So tonight I want to focus in on this particular challenge, to engage with the stories of black Americans, including American Jews of color, who are struggling to live a life of safety and dignity in America in 2016. Then I will talk about the Jewish sources and ideas that might inspire commitment on this issue and how we at the SAJ can engage, listen, and begin to act.

Some of the most painful stories to hear have been those of fellow parents, including friends and congregants, who fear for the safety of their black children. I recently watched a short documentary[1] in which parents described their experience giving “the talk” to their children. This talk wasn’t about the birds and the bees. It is a talk about how to interact with police or other authorities to minimize the chance of a violent altercation. One white mom wondered aloud, “I was told to talk to them before they first experience racism. But, when will that be?” Did it already happen, perhaps? How young is too young? A father teared up as he recalled the words he spoke to his son: “Son, you are a beautiful young boy. But in America, because of the color of your skin and of my skin, we are going to deal with a lot of danger... I will do my best to keep you safe.”

This wasn’t the first time I had heard stories like this. A friend from Philadelphia, a prominent lawyer whose children attended the same preschool as my own, has spoken to me about his fears for his children’s safety. Over the last few years, he has had to explain the painful events of the news in ways that don’t scare his young son too much. And he wonders: what does he say when his now six year-old son becomes eight or nine or ten? My friend has all that he needs- a great career, home, and his children are in fantastic schools, yet, he knows that he needs to prepare his son for what authority figures as well as ordinary folks, might think when he becomes taller and stronger, when he could be perceived as a threat.

When the news was filled with almost daily revelations of a tragedy for the black community, a friend of mine with a black son posted a “meme” on Facebook. For those not on Facebook, a meme is a picture or saying that gets used repeatedly, often times re-phrased to make a new statement. A popular Internet “meme” is from World War II, the British propaganda poster urging the public to “Keep Calm and Carry On.” My friend’s internet post similarly had a picture of the British crown, but instead it read, “I can’t keep calm. I have a black son.” Her anxiety was so high, and she couldn’t avoid feeling that this could one day be her own son. As a parent with children the same age, I can only imagine how she felt and feels.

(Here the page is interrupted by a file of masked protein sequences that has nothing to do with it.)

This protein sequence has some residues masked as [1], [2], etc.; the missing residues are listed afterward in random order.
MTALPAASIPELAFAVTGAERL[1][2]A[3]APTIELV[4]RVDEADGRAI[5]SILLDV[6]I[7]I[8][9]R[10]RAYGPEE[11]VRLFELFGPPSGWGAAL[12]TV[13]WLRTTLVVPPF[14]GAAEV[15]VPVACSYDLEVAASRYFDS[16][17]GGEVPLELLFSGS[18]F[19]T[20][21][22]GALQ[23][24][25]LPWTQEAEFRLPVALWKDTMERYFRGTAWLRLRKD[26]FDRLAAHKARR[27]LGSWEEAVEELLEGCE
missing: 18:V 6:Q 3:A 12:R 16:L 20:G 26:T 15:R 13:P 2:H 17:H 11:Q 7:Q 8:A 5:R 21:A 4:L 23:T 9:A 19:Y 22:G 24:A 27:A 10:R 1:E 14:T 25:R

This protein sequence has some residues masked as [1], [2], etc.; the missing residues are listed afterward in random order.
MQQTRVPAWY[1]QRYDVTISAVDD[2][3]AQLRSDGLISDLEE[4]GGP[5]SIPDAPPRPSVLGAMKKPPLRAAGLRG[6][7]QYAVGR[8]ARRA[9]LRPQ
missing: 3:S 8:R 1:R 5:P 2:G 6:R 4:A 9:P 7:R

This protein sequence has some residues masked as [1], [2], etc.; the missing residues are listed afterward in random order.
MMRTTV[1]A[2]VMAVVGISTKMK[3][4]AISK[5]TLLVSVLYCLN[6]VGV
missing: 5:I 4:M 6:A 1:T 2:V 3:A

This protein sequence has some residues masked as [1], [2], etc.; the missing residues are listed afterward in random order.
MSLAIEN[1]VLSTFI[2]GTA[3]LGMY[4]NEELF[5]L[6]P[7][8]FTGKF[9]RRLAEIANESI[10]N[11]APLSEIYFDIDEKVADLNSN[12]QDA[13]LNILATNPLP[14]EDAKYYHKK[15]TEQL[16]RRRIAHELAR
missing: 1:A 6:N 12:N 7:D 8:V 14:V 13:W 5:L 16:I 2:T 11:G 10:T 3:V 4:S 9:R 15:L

My heart breaks knowing that people worry that their children will be treated differently or perceived a threat because of their skin color. An SAJ member who is a parent of black sons told me that “the talk” she gives is not a one-time event and it’s not limited to run-ins with authorities. The talk is about the negative expectations people will have of her son—how they may perceive him to be “the problem – and the potentially more severe consequences he would face for misbehavior. Given that climate, her son knows that he has to behave differently and better than his white peers to make sure he doesn’t get in trouble or singled out. He is aware at ten years old that his race necessitates him to be held to higher standards and to be careful about how he is perceived by those around him.

When this issue of police violence against African-Americans was coming to my attention, I read a story that has stayed with me. It was by Kimberly Norwood[2], a law professor at Washington University who lives in a middle class suburb near Ferguson, the city where Mike Brown, whose death at the hands of a police officer sparked protests about police violence, was from. Her suburb is squarely middle class, and she describes in her article that the life she and her family leads is very different than most of her not so far away neighbors from Ferguson. But there are some experiences she shares with those neighbors that are based on race. In one of several examples, she described going on a cruise with her husband. Her sons were teenagers at the time and they would be staying home. They were taking summer enrichment classes at a school one mile from her suburban home and would be walking back and forth to their school.